Zoe’s Dolls CEO visits Batesville Elementary
Zoe’s Dolls CEO visits Batesville Elementary
By Jeremy Weldon
Talking to the CEO of Zoe’s Dolls, a Miami company with manufacturing operations in China, is like talking to any other entrepreneur hoping to get a product to market quickly and under budget.
Except she’s 11-years-old.
Zoe Terry was in town Friday, visiting the Elementary School and Batesville Job Corps, promoting her line of dolls and accessories scheduled to hit American markets in late summer.
The child, and it’s hard to remember she is just 11, rattled off a fairly in-depth business plan when asked to describe her company. Design, inventory, distribution – she has a plan for everything, and does it with the enthusiasm of a girl on a mission.
Terry has a Panola County connection – Batesville Elementary Principal LaSherry Irby is her aunt. While visiting relatives was a priority, Terry couldn’t pass up the chance to speak to the children in her target audience while here.
Traveling with young Zoe was her mother, Nakia Bowling, and godmother LaTasha Bratton.
The family stopped in Batesville on their return trip home from New York City where young Terry made an appearance last week on ABC’s Good Morning America.
Profits from the new doll line will be used to fund her charity, which was the beginning of her journey to world-wide traveler and business woman.
Terry is proud of the new “brown skin” doll, especially the feature of inter-changeable hairpieces, something no other doll manufacturer offers.
She has already seen a prototype, and had one to show during her ABC television appearance. “The only thing that was missing was the middle part of the face,” Terry said. “The mold for that part just wasn’t finished yet, but it’s done now.”
The story starts about six years ago when Terry entered kindergarten in Miami. “I was bullied because of the color of my skin, and because my hair was different,” she said. “Also, my motor skills weren’t as good as theirs and some of the kids bullied me.”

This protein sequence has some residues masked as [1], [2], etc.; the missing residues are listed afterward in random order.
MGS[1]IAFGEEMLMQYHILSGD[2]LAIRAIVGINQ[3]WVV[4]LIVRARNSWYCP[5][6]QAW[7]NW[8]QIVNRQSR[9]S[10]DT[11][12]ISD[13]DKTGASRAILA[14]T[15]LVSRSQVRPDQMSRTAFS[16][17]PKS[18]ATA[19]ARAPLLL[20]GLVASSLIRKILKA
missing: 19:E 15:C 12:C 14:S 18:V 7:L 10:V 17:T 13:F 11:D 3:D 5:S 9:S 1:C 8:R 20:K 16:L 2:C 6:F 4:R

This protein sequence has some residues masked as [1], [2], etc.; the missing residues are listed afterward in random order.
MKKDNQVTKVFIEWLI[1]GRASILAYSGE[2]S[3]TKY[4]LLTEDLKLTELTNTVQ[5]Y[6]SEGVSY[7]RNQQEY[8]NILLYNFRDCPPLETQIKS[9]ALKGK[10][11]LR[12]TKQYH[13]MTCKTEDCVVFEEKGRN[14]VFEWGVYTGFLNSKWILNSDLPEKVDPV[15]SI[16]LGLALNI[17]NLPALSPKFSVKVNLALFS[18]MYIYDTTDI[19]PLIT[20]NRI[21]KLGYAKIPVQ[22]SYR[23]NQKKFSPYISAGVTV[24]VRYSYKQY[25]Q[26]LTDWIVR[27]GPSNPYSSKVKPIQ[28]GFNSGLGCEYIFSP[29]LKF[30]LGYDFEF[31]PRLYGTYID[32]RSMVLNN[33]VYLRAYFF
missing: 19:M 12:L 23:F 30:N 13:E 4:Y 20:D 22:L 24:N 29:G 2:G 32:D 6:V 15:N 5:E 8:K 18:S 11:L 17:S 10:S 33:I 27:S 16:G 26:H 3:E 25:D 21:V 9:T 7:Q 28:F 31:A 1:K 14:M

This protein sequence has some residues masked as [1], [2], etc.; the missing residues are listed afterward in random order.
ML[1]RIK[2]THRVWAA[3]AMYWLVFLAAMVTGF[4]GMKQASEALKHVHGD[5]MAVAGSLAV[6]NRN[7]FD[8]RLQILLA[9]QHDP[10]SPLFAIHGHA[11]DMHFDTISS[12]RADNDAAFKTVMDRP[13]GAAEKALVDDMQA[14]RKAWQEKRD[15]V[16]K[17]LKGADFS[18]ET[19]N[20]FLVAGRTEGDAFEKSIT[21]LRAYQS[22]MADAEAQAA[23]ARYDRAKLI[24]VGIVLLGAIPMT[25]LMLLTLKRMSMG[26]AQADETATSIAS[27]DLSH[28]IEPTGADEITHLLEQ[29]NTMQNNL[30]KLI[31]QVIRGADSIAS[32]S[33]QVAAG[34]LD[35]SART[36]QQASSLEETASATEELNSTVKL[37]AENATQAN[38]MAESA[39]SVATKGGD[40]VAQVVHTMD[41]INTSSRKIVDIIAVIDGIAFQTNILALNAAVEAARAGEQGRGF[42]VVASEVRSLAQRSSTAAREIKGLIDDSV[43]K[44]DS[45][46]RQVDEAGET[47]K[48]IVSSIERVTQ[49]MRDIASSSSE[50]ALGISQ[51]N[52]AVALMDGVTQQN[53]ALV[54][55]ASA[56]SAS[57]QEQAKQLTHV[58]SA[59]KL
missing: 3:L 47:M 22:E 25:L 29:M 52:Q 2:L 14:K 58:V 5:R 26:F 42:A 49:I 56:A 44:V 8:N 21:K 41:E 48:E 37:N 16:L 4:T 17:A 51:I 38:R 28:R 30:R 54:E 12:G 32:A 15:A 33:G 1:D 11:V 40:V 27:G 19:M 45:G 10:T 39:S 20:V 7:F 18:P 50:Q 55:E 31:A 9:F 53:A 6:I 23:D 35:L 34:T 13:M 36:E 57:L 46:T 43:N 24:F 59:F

Terry had suffered a stoke as a toddler, and is left with a slight slurring of speech, and some coordination difficulties.
Her mother helped Terry overcome most of the disability though, enrolling her in programs that would help her improve the fine and gross motor skills. “I had tennis, swimming, dance, and lots of stuff to do,” Terry said.
The intensive occupational and speech therapy has paid off, and Terry is today only slightly impaired because of the stroke.
To combat the bullying, her mother daily encouraged her, building her confidence and instilling in her the importance of “paying it forward” and giving to those less fortunate.
Terry decided she wanted to “give brown dolls to brown skin girls” at Christmas. From there, the vision blossomed.
“Zoe’s reasoning for wanting to do this was two-fold,” according to Bowling. “She wanted to give toys to little girls less fortunate than she was, and she wanted to combat bullying by letting little brown girls know that they are special just the way they are.”
Since its inception, Zoe’s Dolls has given thousands of dolls to girls across the United States, and in two foreign countries – Haiti and Africa. For now, she gives dolls that have been donated (new in the box) to her foundation, and buys dolls, lot of dolls, with donated money.
With the new doll line, she hopes to be able to sell dolls online, and is already working with distribution experts to get her line placed in major retail outlets.
Her real love, though, is traveling and sharing her foundation’s mission with corporations and companies with the goal of giving more and more dolls to brown skin girls.
Terry’s face lights up when she talks about her African trip. “We were in Zambia for a while and then went to Victoria Falls, which is way cool.” A guided Safari outing topping off the trip. While there, Terry said she was touched by the native children, and hopes for return trips.
The charity, mostly funded by family and friends in the beginning, got a real jump start when she was chosen as a “Point of Light” by the foundation established by former President George H. Bush. She spoke at that group’s national conference, and the phone began ringing.
In the past year, Terry has been a keynote speaker at the United Nations during the Nexus Global Summit, and earned several national awards for her philanthropic efforts.
It was the appearance at the United Nations that earned her the invite to appear on Good Morning America. Just before stopping in Batesville, her mother was contacted by representatives of Oprah Winfrey’s magazine O and will sit for an interview soon.
Terry is also excited about her relationship with the children’s cable network Nickelodeon, and represents that company as one of its Halo Recipients (2017).
For now, she will wait for the production of the new doll line to begin, and continue carrying her anti-bullying message to schools and youth groups.
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